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Work at the Darwin Martin House complex is expected to spread out from the main building in the approaching months, with groundbreaking for a visitors center likely by fall, leaders of the $25 million restoration project said Thursday.

They accepted a $2 million grant from the John R. Oishei Foundation to support the design and construction of the center.

Once the state environmental review process is completed, "three things will happen fairly quickly," predicted John C. Courtin, executive director of the Martin House Restoration Corp.:

Deteriorated below-ground portions of the Martin House foundation will be stabilized.

The renovation of 143 Jewett Parkway will start. A wrap-around porch and dormers, which were original features, will be added to the Victorian house adjoining Frank Lloyd Wright's landmark prairie-style mansion.

Though 143 Jewett was not part of the Martin House complex, which it actually predates, it is considered an integral part of the project.

"What we'll be doing with that property is technically not a historic restoration, but will bring back its 1900 appearance," Courtin said. The house will be used for offices.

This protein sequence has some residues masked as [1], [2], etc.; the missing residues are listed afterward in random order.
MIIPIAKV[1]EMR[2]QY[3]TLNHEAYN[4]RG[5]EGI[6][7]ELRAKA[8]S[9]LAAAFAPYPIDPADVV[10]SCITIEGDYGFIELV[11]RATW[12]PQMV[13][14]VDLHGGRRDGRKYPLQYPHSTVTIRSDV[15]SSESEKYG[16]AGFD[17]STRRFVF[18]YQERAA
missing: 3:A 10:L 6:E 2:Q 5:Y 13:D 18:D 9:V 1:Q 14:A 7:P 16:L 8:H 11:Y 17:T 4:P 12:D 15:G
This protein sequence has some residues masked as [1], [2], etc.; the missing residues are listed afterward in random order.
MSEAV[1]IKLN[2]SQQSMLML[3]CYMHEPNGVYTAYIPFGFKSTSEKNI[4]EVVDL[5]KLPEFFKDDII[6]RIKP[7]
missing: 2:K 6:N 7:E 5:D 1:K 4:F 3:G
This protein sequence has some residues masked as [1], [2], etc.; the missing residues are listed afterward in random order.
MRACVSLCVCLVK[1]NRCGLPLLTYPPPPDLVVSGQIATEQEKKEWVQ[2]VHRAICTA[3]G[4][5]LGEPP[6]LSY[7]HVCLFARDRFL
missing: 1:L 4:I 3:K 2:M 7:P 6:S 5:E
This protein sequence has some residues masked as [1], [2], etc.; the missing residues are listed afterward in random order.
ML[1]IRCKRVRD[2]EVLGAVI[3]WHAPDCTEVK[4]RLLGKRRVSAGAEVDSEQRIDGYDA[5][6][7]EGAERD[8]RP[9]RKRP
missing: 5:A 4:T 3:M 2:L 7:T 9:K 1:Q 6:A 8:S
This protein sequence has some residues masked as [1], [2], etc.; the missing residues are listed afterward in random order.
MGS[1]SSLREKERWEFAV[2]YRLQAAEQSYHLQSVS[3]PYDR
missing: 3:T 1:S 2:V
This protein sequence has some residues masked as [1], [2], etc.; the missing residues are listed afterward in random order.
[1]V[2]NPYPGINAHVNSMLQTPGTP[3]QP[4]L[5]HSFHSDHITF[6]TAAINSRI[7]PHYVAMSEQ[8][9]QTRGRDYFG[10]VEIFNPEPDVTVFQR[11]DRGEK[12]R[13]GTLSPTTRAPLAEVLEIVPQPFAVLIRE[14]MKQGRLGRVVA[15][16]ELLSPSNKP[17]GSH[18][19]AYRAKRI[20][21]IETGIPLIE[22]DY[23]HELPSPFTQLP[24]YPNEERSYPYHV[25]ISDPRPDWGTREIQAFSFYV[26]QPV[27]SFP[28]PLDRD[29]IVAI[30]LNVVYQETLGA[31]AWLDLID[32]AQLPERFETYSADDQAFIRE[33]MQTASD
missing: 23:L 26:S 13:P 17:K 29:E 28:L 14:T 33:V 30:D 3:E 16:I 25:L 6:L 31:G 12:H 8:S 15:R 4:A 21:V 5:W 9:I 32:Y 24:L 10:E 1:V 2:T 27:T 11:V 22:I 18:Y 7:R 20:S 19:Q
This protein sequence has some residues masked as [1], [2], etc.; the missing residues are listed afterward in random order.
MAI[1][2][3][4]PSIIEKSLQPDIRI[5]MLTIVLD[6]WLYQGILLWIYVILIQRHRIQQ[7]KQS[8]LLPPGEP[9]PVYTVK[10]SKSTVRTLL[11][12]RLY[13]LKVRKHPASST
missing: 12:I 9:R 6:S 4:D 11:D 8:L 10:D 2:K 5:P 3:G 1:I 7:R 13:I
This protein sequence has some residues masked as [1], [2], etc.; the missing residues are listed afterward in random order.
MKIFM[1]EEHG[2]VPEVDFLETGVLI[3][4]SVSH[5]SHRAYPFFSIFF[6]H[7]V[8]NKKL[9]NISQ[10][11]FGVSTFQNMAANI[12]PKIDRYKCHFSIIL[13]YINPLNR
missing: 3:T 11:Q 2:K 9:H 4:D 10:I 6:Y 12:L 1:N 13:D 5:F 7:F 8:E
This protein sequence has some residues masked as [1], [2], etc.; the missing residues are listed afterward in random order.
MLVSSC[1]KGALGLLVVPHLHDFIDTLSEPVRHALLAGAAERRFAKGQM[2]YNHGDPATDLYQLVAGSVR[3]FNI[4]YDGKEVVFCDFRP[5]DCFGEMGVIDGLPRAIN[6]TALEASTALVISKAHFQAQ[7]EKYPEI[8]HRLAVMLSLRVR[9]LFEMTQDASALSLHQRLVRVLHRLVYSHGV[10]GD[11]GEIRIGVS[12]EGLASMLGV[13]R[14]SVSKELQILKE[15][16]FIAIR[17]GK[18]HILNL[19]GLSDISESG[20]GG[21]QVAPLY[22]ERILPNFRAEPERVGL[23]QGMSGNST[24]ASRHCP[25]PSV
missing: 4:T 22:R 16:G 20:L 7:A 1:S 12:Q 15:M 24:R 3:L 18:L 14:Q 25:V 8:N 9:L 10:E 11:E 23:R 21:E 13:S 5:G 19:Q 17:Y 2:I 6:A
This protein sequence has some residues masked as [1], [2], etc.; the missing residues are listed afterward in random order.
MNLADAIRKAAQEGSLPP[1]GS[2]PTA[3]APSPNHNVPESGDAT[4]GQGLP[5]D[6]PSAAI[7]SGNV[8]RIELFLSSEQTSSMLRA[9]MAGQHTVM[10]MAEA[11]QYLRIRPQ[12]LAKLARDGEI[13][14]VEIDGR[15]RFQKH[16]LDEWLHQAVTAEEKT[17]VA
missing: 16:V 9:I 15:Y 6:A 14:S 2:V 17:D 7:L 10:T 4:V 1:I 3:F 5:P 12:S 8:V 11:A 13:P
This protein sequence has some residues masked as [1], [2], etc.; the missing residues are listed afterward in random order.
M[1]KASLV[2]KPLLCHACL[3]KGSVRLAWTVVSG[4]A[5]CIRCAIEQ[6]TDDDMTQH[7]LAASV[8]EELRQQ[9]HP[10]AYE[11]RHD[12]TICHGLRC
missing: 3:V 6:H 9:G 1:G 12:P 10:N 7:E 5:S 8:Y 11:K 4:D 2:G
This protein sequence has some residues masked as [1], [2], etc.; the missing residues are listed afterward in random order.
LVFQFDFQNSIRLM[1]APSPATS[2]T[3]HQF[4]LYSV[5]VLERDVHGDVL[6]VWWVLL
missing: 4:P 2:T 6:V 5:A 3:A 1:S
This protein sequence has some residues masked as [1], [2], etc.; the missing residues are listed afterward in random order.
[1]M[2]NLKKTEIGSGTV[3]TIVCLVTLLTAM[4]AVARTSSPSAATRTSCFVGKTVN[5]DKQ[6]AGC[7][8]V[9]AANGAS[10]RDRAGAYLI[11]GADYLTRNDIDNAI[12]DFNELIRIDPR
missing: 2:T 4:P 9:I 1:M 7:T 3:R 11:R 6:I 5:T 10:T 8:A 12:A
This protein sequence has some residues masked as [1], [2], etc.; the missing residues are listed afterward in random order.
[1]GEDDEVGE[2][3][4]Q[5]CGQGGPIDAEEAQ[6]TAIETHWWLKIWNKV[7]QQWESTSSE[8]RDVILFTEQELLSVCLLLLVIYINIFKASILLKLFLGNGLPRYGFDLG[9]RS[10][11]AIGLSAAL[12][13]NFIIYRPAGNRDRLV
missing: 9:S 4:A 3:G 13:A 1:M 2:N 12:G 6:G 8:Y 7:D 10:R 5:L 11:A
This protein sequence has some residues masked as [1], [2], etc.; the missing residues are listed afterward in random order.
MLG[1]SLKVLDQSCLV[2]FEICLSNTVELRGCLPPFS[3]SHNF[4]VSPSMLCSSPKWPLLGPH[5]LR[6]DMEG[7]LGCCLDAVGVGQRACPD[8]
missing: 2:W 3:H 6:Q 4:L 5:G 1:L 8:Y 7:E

Digging will begin around three apartment houses bisecting the compound to see if anything remains of the pergola and conservatory foundations. Both structures -- striking elements of Wright's grand design -- were razed long ago.

The visitors center would be built on the footprint of the westernmost of the apartment buildings -- all of which will eventually be leveled -- near Woodward Avenue.

Though the restoration group aims to start construction in the fall, it first must secure approval from the state Department of Parks, Recreation and Historic Preservation. An important step in that direction will be the release of an environmental impact study, expected soon.

Among other concerns, the document will discuss how to minimize the effect of increased automobile and pedestrian traffic on the Parkside neighborhood.

The Oishei grant brings project funding to $18 million, or more than 70 percent of the projected total.

Though the Martin House will continue to drum up support, it has enough money in the bank to fund "years of work," said Howard Zemsky, incoming president of the restoration group.

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